At two-week intervals from 17 June to 15 July, three groups of `Meeker' red raspberry plants were infested with two-spotted spider mites (Tetranychus urticae) in a greenhouse. While populations on individual plants were allowed to develop freely, control plants were kept free of mites with a chemical miticide. Gas exchange measurements were made on 27 July prior to visible mite damage, and on 7 October after injury was apparent. The relationships between mite populations and leaf gas exchange and chlorophyll characteristics were described using a logarithmic function.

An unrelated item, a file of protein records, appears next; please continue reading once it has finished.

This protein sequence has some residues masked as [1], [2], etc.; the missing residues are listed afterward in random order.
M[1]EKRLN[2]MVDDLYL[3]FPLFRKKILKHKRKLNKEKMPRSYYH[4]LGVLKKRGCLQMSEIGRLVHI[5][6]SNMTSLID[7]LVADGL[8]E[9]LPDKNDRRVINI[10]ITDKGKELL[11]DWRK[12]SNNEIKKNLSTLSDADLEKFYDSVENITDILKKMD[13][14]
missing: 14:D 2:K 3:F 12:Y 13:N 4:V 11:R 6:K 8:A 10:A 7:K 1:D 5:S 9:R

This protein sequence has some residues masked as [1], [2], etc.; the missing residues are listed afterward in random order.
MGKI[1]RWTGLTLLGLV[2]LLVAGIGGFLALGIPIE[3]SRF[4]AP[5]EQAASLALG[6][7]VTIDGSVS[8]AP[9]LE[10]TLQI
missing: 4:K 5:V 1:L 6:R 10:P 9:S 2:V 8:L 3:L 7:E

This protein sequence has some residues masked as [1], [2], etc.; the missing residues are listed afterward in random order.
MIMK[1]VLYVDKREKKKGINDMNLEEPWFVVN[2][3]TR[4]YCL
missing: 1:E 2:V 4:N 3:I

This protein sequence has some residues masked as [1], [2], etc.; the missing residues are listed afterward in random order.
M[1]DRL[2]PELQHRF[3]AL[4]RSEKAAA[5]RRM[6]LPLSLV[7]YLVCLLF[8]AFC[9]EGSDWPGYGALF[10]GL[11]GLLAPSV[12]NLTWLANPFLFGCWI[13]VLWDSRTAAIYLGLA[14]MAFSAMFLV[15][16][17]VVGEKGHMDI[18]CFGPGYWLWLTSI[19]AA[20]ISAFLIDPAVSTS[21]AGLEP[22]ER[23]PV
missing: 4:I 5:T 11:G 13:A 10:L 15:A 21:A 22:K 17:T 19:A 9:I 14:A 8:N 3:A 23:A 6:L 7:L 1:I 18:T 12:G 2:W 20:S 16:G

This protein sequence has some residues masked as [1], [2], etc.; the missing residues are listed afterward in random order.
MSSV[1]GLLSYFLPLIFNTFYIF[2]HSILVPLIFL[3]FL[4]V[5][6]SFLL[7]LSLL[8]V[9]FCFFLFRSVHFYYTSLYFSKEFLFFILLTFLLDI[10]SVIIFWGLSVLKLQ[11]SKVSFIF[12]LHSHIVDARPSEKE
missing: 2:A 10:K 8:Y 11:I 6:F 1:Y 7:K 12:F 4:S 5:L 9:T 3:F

Physiological responses to mite feeding were observed prior to visible leaf injury. On both dates, CO2 assimilation rates decreased (p ≤ 0.001) with increasing mite numbers per leaflet. On 27 June, a significant relationship (R2 = 0.61***) was found between mite number and mesophyll conductance (gm). On 7 October, significant relationships (p ≤ 0.001) were also observed with gm, stomatal conductance (gs), and transpiration (E). Total chlorophyll content of leaves decreased with increasing mite populations, but chlorophyll a/b ratio and dry weight per leaf unit area were unchanged.